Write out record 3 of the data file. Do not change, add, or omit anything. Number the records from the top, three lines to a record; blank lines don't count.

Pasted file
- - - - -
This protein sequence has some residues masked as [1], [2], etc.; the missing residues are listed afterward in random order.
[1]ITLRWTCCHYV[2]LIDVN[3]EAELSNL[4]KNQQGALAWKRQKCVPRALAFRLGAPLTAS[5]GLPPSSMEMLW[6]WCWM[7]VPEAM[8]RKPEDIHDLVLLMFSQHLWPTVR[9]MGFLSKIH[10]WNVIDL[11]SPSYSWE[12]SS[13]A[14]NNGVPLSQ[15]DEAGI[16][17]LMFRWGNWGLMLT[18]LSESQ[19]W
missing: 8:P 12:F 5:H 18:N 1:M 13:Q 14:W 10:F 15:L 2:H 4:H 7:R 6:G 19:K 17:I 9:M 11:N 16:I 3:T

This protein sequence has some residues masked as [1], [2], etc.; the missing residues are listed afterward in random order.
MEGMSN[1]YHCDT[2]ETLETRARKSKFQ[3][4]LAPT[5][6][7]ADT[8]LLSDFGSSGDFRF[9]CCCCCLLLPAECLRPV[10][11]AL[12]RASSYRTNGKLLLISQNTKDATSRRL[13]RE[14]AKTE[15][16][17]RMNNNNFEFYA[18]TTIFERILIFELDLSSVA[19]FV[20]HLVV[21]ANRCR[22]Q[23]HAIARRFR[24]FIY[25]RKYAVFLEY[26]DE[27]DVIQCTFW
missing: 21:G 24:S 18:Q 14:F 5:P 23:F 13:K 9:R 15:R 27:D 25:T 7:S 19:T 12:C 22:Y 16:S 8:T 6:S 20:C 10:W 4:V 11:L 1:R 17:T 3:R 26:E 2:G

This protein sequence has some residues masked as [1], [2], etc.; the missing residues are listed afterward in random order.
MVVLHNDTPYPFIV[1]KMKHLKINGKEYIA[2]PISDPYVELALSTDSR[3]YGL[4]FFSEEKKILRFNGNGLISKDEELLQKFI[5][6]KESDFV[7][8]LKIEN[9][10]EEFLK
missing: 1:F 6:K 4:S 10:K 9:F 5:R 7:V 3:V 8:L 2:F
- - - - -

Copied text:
This protein sequence has some residues masked as [1], [2], etc.; the missing residues are listed afterward in random order.
MVVLHNDTPYPFIV[1]KMKHLKINGKEYIA[2]PISDPYVELALSTDSR[3]YGL[4]FFSEEKKILRFNGNGLISKDEELLQKFI[5][6]KESDFV[7][8]LKIEN[9][10]EEFLK
missing: 1:F 6:K 4:S 10:K 9:F 5:R 7:V 3:V 8:L 2:F